Senator Elizabeth Warren (D-Mass.) unveiled a bold new policy proposal on Monday for her 2020 campaign: a “total moratorium” on new fossil fuel leases for offshore drilling sites and public land.
What differentiates this initiative from her other campaign promises is the reliance on an executive order—a sometimes controversial policymaking tool that has been used intermittently throughout United States history. She even bolded the phrase in her Medium post.
“It is wrong to prioritize corporate profits over the health and safety of our local communities,” wrote Warren. “That’s why on my first day as president, I will sign an executive order that says no more drilling — a total moratorium on all new fossil fuel leases, including for drilling offshore and on public lands.”
The senator’s plan goes on to criticize an executive order issued by President Donald Trump in 2017, which directed the Secretary of Interior to review land designated for national monuments.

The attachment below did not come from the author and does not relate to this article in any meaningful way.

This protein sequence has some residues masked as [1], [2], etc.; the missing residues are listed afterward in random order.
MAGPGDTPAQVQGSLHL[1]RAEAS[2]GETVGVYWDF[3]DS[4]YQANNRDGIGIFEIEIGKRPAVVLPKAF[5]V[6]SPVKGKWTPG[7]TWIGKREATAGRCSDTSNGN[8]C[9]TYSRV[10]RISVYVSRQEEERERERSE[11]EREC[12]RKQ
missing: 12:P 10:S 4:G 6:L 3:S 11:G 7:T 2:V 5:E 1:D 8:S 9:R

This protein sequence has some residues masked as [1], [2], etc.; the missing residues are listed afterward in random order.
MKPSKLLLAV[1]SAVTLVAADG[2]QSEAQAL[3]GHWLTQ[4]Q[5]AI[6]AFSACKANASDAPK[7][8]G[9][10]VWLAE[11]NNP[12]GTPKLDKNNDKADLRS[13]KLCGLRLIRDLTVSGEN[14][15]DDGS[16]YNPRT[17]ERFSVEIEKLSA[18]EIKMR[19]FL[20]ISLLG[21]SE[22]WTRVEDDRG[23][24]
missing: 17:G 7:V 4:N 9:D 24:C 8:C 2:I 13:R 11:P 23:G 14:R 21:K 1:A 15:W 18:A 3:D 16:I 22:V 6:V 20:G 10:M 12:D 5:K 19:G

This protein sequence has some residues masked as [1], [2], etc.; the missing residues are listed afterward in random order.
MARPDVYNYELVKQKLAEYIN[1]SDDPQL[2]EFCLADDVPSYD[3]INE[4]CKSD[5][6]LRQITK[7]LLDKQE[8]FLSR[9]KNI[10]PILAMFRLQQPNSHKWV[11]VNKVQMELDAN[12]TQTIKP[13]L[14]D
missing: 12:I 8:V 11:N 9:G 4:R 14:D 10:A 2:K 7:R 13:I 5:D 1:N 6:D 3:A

“With one stroke of his pen, President Trump shrunk our protected lands by more than two million acres in 2017 — the single biggest rollback of protected lands in U.S. history,” said Warren. “These lands are part of our national fabric, sacred to tribes and beloved by American families.”
This is not the first time Warren has opted for the practice. In 2015, the senator wrote a letter alongside her colleague Bernie Sanders (I-Vt.) asking former President Barack Obama to issue an executive order granting “preference” to companies with “model employer” standards during government contract bidding.
“Mr. President, the stroke of your pen can have transformative impact for millions of workers,” wrote the lawmakers. “As low-wage fast food, retail and federal contract workers continue to strike in growing numbers to ‘Fight for $15 and a Union,’ we urge you to harness the power of the Presidency to help these workers achieve the American Dream.”
Although it’s become a common practice for pundits and politicians to accuse either Trump or Obama of using executive orders so frequently as to alter the Constitution, the practice has varied depending on the administration. Although Obama signed 276 executive orders, his predecessor George W. Bush issued 291 while in office. Franklin Roosevelt holds the record with 3,721 (five of which were overturned by the Supreme Court). Trump, so far, has issued 104 executive orders during his first term in office.